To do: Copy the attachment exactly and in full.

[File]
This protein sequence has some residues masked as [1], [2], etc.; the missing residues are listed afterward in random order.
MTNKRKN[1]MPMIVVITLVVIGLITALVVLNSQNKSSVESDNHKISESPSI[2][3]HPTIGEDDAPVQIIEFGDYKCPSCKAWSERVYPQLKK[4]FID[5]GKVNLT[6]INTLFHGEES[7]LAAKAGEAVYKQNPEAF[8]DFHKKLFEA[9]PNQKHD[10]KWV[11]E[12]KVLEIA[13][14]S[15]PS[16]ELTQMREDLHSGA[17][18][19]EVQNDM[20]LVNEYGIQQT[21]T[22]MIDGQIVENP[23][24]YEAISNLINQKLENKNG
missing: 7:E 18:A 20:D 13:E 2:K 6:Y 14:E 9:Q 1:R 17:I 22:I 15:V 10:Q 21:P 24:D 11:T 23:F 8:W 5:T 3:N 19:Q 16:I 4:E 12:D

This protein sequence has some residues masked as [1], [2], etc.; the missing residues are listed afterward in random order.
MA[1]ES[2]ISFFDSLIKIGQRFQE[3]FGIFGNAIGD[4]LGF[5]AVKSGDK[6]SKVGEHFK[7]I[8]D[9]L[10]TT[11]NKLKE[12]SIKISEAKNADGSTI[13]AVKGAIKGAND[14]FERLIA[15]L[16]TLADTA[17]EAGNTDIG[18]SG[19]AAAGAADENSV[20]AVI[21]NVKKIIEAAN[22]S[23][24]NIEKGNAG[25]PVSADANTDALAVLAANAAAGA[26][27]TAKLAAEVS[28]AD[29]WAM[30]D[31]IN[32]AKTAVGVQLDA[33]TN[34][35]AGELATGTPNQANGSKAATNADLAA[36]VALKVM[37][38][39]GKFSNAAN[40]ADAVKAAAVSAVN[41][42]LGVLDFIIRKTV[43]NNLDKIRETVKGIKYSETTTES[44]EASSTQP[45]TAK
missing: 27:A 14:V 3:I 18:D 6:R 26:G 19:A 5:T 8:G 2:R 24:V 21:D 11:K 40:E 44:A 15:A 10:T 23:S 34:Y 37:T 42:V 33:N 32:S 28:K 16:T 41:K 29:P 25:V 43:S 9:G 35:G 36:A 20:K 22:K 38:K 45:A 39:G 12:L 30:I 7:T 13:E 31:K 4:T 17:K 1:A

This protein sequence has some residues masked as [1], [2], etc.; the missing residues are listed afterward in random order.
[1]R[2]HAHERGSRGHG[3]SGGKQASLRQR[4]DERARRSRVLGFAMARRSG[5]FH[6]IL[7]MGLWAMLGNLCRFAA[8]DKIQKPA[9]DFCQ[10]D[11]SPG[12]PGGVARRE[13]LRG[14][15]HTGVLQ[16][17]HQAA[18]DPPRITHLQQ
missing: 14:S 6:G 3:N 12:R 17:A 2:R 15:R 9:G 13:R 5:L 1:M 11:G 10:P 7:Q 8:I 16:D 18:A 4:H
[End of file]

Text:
This protein sequence has some residues masked as [1], [2], etc.; the missing residues are listed afterward in random order.
MTNKRKN[1]MPMIVVITLVVIGLITALVVLNSQNKSSVESDNHKISESPSI[2][3]HPTIGEDDAPVQIIEFGDYKCPSCKAWSERVYPQLKK[4]FID[5]GKVNLT[6]INTLFHGEES[7]LAAKAGEAVYKQNPEAF[8]DFHKKLFEA[9]PNQKHD[10]KWV[11]E[12]KVLEIA[13][14]S[15]PS[16]ELTQMREDLHSGA[17][18][19]EVQNDM[20]LVNEYGIQQT[21]T[22]MIDGQIVENP[23][24]YEAISNLINQKLENKNG
missing: 7:E 18:A 20:D 13:E 2:K 6:Y 14:E 9:Q 1:R 17:I 22:I 15:V 10:Q 21:P 24:D 11:T 23:F 8:W 5:T 3:N 19:Q 16:I 4:E 12:D

This protein sequence has some residues masked as [1], [2], etc.; the missing residues are listed afterward in random order.
MA[1]ES[2]ISFFDSLIKIGQRFQE[3]FGIFGNAIGD[4]LGF[5]AVKSGDK[6]SKVGEHFK[7]I[8]D[9]L[10]TT[11]NKLKE[12]SIKISEAKNADGSTI[13]AVKGAIKGAND[14]FERLIA[15]L[16]TLADTA[17]EAGNTDIG[18]SG[19]AAAGAADENSV[20]AVI[21]NVKKIIEAAN[22]S[23][24]NIEKGNAG[25]PVSADANTDALAVLAANAAAGA[26][27]TAKLAAEVS[28]AD[29]WAM[30]D[31]IN[32]AKTAVGVQLDA[33]TN[34][35]AGELATGTPNQANGSKAATNADLAA[36]VALKVM[37][38][39]GKFSNAAN[40]ADAVKAAAVSAVN[41][42]LGVLDFIIRKTV[43]NNLDKIRETVKGIKYSETTTES[44]EASSTQP[45]TAK
missing: 27:A 14:V 3:I 18:D 6:R 26:G 19:A 5:T 8:G 2:R 24:V 21:D 11:K 40:E 44:A 15:A 10:T 23:S 34:Y 37:T 42:V 33:N 32:S 28:K 16:T 41:K 29:P 25:V 43:S 9:G 35:G 36:A 20:K 22:K 38:K 45:A 39:G 12:L 30:I 7:T 13:E 31:K 4:T 17:K 1:A

This protein sequence has some residues masked as [1], [2], etc.; the missing residues are listed afterward in random order.
[1]R[2]HAHERGSRGHG[3]SGGKQASLRQR[4]DERARRSRVLGFAMARRSG[5]FH[6]IL[7]MGLWAMLGNLCRFAA[8]DKIQKPA[9]DFCQ[10]D[11]SPG[12]PGGVARRE[13]LRG[14][15]HTGVLQ[16][17]HQAA[18]DPPRITHLQQ
missing: 14:S 6:G 3:N 12:R 17:A 2:R 15:R 9:G 13:R 5:L 1:M 11:G 10:P 7:Q 8:I 16:D 18:A 4:H